Since then, I don’t get angry at V-Day the way I used to. (Full disclosure: I’m still not romantically involved with anyone, but I do have a long-term BFF/roommate, so I probably don’t count as single either.) I actually really enjoy it. The February issue of Martha Stewart Living is always full of killer desserts and cute dinner-for-two ideas, I get to see lots of people being adorably in love with each other, and romantic movies are in theatres. (I’m writing this post a week early, but by the time you’re reading this, I’ll have seen Fifty Shades of Grey! I can’t wait.)
Love is in the air, and that’s romance writer (and reader) heaven.
If you’re single on Valentine’s Day, here are some suggestions for how to make the holiday your own:
1. Observe Galentine’s Day on February 13th. Created by Leslie Knope on Parks and Rec, Galentine’s Day is a day to hang out with your circle of female friends and celebrate your bond. Awesome! (You should watch Leslie explain it. She’s adorable.)
2. Take yourself out (maybe not on actual Valentine’s Day because restaurants are crazy!), or have a special night in. I read a self-help book recently that said something like, ‘If you hate being alone and feel like you would be so much happier if you were seeing someone … maybe that’s because when you’re alone, you mope and eat ramen, and when you are with someone you eat delicious food and put on your favorite sweater and do fun things. So make a list of the things you would like to do with a boyfriend or girlfriend, and then try doing them by yourself. See how it goes.’ Even if there isn’t someone else to love you and treat you special, you can still love yourself and treat yourself special.
3. Enjoy someone else’s love story. Read a romance. Watch Dirty Dancing. Write some fanfiction for your favorite TV buddy cops.
4. Wallow in love disasters! For example, ask friends on Twitter to share the worst date they’ve ever been on.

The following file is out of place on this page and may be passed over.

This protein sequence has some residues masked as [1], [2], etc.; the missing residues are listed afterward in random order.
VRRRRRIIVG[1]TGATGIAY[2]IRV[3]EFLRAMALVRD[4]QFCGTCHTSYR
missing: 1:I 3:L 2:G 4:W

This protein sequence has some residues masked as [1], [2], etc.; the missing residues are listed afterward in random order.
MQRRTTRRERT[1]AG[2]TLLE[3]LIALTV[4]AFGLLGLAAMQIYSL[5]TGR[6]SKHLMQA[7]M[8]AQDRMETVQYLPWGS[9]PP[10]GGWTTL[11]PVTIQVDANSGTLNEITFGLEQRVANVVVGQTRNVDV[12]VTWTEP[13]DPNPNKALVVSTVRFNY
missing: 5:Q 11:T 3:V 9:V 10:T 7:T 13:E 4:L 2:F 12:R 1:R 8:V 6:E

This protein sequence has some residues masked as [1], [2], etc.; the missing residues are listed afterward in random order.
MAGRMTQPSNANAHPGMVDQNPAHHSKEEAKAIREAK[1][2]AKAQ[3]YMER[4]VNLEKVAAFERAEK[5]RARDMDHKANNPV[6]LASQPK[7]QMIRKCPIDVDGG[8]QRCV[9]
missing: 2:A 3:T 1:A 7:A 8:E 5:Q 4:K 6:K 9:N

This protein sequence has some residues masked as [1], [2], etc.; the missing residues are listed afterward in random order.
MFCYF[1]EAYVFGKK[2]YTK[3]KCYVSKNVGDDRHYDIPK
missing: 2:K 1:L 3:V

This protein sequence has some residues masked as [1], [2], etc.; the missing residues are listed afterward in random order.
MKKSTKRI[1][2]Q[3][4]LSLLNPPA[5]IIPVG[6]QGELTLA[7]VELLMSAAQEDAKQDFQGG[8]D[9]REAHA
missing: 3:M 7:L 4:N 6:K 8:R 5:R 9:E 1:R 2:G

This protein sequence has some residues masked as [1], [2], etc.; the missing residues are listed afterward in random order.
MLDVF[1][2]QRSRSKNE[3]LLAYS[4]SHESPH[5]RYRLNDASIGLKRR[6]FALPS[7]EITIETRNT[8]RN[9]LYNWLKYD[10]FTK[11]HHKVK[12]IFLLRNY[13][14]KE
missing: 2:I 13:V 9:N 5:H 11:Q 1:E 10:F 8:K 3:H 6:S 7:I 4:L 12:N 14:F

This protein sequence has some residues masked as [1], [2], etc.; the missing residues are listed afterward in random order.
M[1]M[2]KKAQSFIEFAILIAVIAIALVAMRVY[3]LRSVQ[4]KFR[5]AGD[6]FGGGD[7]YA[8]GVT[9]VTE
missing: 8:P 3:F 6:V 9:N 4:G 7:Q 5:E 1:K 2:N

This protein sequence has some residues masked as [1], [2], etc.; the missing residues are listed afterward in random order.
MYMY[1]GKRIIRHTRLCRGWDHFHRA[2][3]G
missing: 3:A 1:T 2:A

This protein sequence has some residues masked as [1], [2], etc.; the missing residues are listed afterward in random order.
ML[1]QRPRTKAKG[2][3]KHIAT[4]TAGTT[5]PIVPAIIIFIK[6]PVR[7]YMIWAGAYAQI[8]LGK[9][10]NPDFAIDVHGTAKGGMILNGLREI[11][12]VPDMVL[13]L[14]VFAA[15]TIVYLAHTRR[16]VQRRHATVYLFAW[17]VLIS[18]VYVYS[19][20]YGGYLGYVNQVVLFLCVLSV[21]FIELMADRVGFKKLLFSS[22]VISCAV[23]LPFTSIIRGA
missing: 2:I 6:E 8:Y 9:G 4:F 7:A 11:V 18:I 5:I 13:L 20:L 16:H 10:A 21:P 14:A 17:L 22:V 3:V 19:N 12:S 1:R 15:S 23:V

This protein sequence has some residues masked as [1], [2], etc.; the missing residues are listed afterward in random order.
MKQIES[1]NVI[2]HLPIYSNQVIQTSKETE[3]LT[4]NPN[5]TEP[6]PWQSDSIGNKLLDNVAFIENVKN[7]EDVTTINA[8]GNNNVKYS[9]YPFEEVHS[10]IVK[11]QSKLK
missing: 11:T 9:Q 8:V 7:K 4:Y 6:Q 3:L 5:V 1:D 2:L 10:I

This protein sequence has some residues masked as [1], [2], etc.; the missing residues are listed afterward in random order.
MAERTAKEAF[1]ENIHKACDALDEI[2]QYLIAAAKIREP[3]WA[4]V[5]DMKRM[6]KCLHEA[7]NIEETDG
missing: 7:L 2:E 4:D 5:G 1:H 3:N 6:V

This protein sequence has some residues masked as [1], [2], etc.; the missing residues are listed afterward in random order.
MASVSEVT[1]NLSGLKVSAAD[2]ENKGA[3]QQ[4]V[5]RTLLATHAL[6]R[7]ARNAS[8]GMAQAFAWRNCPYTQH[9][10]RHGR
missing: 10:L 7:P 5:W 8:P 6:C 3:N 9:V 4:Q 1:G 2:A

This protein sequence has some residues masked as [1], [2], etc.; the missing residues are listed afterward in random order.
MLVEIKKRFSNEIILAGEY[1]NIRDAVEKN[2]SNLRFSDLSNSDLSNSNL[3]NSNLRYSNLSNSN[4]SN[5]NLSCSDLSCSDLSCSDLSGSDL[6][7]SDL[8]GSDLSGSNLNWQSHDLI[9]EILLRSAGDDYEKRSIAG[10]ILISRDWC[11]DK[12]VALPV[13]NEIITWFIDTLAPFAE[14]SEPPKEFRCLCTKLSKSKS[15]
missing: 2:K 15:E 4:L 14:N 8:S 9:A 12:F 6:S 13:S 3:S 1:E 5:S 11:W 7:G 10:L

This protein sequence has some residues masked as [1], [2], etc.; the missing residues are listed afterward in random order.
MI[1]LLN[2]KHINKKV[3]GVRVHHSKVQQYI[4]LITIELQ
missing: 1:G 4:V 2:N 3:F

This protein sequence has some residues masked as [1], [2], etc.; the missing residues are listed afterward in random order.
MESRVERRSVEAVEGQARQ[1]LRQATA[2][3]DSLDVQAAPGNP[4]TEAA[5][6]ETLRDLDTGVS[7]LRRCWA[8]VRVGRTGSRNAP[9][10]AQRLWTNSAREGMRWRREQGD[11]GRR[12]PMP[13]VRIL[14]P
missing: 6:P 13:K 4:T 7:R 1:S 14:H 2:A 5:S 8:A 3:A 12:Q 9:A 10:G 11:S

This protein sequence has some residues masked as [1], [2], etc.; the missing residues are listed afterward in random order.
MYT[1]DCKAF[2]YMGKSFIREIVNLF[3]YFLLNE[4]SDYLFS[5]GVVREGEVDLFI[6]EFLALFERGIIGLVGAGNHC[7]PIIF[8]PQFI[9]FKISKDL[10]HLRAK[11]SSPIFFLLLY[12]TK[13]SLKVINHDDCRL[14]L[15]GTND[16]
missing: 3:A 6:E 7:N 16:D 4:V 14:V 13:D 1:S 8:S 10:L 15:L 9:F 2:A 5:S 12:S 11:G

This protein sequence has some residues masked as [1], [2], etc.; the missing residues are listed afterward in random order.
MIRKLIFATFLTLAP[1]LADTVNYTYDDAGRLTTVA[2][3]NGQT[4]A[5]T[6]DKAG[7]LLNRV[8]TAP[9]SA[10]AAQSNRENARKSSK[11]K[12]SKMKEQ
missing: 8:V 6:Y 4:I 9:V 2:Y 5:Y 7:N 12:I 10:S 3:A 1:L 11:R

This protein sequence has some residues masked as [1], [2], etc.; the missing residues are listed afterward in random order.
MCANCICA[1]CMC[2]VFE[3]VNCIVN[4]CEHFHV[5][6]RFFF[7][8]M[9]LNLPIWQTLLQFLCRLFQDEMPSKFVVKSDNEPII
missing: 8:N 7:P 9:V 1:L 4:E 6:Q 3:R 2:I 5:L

5. You know when all that chocolate goes on deep discount, don’t you? February 15th! Today is the real holiday. Don’t forget to celebrate. 😉
Rose Lerner discovered Georgette Heyer when she was thirteen, and wrote her first historical romance a few years later. Her writing has improved since then, but her fascination with all things Regency hasn’t changed. When not reading, writing, or researching, she enjoys cooking and marathoning TV shows. The first book in her historical small-town series, Sweet Disorder, was one of Publishers Weekly‘s Best Books of 2014. The second book, True Pretenses, released in January. Rose lives in Seattle.
Tell me about the best or worst Valentine’s Day you’ve ever had! One commenter will be chosen at random to win an ecopy of True Pretenses (winner’s choice of format). The giveaway will close on 1 March. (The giveaway is now closed. The winner was Malvina.)
Never steal a heart unless you can afford to lose your own.
Through sheer force of will, Ash Cohen raised himself and his younger brother from the London slums to become the best of confidence men. He’s heartbroken to learn Rafe wants out of the life, but determined to grant his brother his wish.
It seems simple: find a lonely, wealthy woman. If he can get her to fall in love with Rafe, his brother will be set. There’s just one problem—Ash can’t take his eyes off her.
Heiress Lydia Reeve is immediately drawn to the kind, unassuming stranger who asks to tour her family’s portrait gallery. And if she married, she could use the money from her dowry for her philanthropic schemes. The attraction seems mutual and oh so serendipitous—until she realizes Ash is determined to matchmake for his younger brother.
When Lydia’s passionate kiss puts Rafe’s future at risk, Ash is forced to reveal a terrible family secret. Rafe disappears, and Lydia asks Ash to marry her instead. Leaving Ash to wonder—did he choose the perfect woman for his brother, or for himself?